There’s a new warning on water safety after a three-year-old boy drowned in a backyard pool in Western Australia.
The toddler drowned at a property in Greenfields, in Perth’s south, on Thursday.
The little boy’s death is now being looked at by police and the local council is also being questioned.
It’s the City of Mandurah’s job to inspect pool barriers.
Real estate photographs from 2017 show that the home’s pool is not tightly enclosed but it’s not accessible from the house.
There is a small side gate to get to the pool.
The little boy’s mother couldn’t find him and called the police, thinking he had got lost.
To the family’s horror, the little boy was found in the pool.
“It’s so important that parents’ first port of call is to check the water bodies around the home – a bathtub or a swimming pool,” a Royal Life Saving spokesperson said.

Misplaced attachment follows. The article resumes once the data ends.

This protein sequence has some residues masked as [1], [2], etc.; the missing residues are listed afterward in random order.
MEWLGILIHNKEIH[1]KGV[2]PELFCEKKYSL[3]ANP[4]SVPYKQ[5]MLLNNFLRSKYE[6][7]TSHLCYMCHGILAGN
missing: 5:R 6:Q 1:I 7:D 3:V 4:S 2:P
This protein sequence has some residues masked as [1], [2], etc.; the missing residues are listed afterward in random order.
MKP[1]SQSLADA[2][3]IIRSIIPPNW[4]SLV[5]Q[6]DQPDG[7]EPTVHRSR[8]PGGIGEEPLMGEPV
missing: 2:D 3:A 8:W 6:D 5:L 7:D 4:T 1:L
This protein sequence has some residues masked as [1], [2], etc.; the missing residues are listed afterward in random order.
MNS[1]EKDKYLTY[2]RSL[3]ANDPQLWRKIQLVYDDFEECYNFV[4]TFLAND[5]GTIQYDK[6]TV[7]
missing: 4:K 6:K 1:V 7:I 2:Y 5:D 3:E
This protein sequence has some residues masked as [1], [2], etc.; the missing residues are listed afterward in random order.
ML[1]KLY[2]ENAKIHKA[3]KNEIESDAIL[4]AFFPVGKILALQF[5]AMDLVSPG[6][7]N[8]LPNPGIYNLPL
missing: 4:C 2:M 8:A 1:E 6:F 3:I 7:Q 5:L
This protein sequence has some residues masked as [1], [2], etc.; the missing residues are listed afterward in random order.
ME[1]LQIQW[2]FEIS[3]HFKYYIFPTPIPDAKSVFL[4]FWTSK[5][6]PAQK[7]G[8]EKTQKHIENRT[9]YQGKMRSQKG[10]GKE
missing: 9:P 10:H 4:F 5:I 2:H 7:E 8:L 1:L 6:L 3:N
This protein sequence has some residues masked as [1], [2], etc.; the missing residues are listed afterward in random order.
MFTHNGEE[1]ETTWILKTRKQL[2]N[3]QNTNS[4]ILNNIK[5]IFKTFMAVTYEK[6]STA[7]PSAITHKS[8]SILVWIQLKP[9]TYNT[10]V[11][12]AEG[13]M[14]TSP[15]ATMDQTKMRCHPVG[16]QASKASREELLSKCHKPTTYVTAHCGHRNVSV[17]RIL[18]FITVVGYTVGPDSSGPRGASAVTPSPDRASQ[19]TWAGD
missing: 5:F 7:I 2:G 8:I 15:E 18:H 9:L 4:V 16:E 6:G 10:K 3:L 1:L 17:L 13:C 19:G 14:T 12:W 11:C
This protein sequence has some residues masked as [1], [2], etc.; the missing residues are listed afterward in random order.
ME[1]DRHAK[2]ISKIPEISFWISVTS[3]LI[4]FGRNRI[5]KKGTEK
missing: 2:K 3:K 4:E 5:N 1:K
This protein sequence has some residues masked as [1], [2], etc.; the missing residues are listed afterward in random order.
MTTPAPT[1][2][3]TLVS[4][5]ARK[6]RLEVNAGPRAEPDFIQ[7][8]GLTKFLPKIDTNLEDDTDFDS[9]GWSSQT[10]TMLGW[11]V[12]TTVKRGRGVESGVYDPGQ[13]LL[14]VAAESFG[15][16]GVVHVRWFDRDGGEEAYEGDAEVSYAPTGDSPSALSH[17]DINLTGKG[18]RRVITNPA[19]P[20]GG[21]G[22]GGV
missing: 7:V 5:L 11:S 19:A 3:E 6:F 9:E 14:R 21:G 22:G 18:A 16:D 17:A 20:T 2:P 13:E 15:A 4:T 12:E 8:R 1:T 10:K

“Timing is really imperative, and minutes can make the difference.”
The drowning of Australian children under the age of five has more than doubled over the past 12 months due to COVID’s impact on the availability of swimming lessons.
Toddlers are at the greatest risk of drowning over any other age group.
On average, three children lose their lives to drowning in Western Australia every year.
‘Timing is really imperative, and minutes can make the difference.’
The spike in drownings has triggered a new safety campaign from Kids Alive Do the Five.
The campaign features celebrities such as comedian Dave Hughes and Olympic athlete Cathy Freeman encouraging parents to read to their children about all the potential water hazards they might encounter.
To help save lives, swimming guidelines for children have recently changed.
By the age of six, all children should be able to swim five metres and be able to float by themselves.
But it’s never too early to start, with experts saying youngsters can be in the water from eight weeks old.
Lessons from six months old will help them swim – and survive.